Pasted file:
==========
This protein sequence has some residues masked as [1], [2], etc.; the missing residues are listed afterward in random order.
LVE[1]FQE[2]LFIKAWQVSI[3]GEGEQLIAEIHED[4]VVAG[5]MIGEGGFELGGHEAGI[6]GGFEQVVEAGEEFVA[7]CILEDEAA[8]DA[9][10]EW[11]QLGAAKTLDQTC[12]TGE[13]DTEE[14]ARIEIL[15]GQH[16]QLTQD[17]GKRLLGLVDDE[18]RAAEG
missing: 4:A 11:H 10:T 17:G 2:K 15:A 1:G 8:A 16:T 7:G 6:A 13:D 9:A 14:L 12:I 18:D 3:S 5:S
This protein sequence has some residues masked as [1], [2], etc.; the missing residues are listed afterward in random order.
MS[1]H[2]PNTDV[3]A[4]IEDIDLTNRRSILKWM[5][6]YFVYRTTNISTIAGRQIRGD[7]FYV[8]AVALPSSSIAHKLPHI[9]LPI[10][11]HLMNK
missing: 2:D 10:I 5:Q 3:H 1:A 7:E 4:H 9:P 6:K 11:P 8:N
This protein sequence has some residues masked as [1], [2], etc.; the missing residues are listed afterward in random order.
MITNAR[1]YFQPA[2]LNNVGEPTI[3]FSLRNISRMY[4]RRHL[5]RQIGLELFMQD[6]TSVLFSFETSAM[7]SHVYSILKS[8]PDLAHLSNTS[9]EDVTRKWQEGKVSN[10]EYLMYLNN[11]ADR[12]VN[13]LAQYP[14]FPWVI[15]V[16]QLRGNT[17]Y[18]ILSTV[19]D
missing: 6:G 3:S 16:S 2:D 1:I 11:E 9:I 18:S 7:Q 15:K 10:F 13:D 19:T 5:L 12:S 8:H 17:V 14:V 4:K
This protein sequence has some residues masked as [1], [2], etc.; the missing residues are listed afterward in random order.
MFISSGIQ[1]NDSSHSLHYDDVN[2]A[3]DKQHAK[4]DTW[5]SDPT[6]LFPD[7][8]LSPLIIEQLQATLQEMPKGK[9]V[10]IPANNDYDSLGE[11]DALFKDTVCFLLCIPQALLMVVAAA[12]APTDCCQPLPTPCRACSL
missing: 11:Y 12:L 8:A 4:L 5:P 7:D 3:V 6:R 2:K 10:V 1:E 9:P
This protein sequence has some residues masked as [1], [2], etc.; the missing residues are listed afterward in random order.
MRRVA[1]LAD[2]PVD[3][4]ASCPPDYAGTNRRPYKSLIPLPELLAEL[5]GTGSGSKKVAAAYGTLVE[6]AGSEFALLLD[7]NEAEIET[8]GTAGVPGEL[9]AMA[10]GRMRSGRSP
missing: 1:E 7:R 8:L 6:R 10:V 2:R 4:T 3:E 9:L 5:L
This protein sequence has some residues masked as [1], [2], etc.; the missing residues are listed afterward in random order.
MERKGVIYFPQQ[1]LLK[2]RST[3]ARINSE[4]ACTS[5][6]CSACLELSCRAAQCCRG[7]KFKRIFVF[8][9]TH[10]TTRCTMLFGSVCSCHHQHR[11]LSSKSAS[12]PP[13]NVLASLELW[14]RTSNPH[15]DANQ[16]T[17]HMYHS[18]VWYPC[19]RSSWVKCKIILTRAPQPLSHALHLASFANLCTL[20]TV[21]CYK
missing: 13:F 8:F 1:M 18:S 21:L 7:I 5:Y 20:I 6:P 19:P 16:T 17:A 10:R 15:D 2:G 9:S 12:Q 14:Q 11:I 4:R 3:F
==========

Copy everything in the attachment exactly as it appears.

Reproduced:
This protein sequence has some residues masked as [1], [2], etc.; the missing residues are listed afterward in random order.
LVE[1]FQE[2]LFIKAWQVSI[3]GEGEQLIAEIHED[4]VVAG[5]MIGEGGFELGGHEAGI[6]GGFEQVVEAGEEFVA[7]CILEDEAA[8]DA[9][10]EW[11]QLGAAKTLDQTC[12]TGE[13]DTEE[14]ARIEIL[15]GQH[16]QLTQD[17]GKRLLGLVDDE[18]RAAEG
missing: 4:A 11:H 10:T 17:G 2:K 15:A 1:G 8:A 16:T 7:G 6:A 13:D 9:A 14:L 12:I 18:D 3:S 5:S
This protein sequence has some residues masked as [1], [2], etc.; the missing residues are listed afterward in random order.
MS[1]H[2]PNTDV[3]A[4]IEDIDLTNRRSILKWM[5][6]YFVYRTTNISTIAGRQIRGD[7]FYV[8]AVALPSSSIAHKLPHI[9]LPI[10][11]HLMNK
missing: 2:D 10:I 5:Q 3:H 1:A 7:E 4:H 9:P 6:K 11:P 8:N
This protein sequence has some residues masked as [1], [2], etc.; the missing residues are listed afterward in random order.
MITNAR[1]YFQPA[2]LNNVGEPTI[3]FSLRNISRMY[4]RRHL[5]RQIGLELFMQD[6]TSVLFSFETSAM[7]SHVYSILKS[8]PDLAHLSNTS[9]EDVTRKWQEGKVSN[10]EYLMYLNN[11]ADR[12]VN[13]LAQYP[14]FPWVI[15]V[16]QLRGNT[17]Y[18]ILSTV[19]D
missing: 6:G 3:S 16:S 2:D 1:I 11:E 9:I 18:S 7:Q 15:K 10:F 13:D 19:T 5:L 12:S 8:H 17:V 14:V 4:K
This protein sequence has some residues masked as [1], [2], etc.; the missing residues are listed afterward in random order.
MFISSGIQ[1]NDSSHSLHYDDVN[2]A[3]DKQHAK[4]DTW[5]SDPT[6]LFPD[7][8]LSPLIIEQLQATLQEMPKGK[9]V[10]IPANNDYDSLGE[11]DALFKDTVCFLLCIPQALLMVVAAA[12]APTDCCQPLPTPCRACSL
missing: 11:Y 12:L 8:A 4:L 5:P 7:D 3:V 6:R 2:K 10:V 1:E 9:P
This protein sequence has some residues masked as [1], [2], etc.; the missing residues are listed afterward in random order.
MRRVA[1]LAD[2]PVD[3][4]ASCPPDYAGTNRRPYKSLIPLPELLAEL[5]GTGSGSKKVAAAYGTLVE[6]AGSEFALLLD[7]NEAEIET[8]GTAGVPGEL[9]AMA[10]GRMRSGRSP
missing: 1:E 7:R 8:L 6:R 10:V 2:R 4:T 3:E 9:L 5:L
This protein sequence has some residues masked as [1], [2], etc.; the missing residues are listed afterward in random order.
MERKGVIYFPQQ[1]LLK[2]RST[3]ARINSE[4]ACTS[5][6]CSACLELSCRAAQCCRG[7]KFKRIFVF[8][9]TH[10]TTRCTMLFGSVCSCHHQHR[11]LSSKSAS[12]PP[13]NVLASLELW[14]RTSNPH[15]DANQ[16]T[17]HMYHS[18]VWYPC[19]RSSWVKCKIILTRAPQPLSHALHLASFANLCTL[20]TV[21]CYK
missing: 13:F 8:F 1:M 18:S 21:L 7:I 5:Y 20:I 6:P 19:P 16:T 17:A 10:R 15:D 2:G 9:S 12:Q 14:Q 11:I 4:R 3:F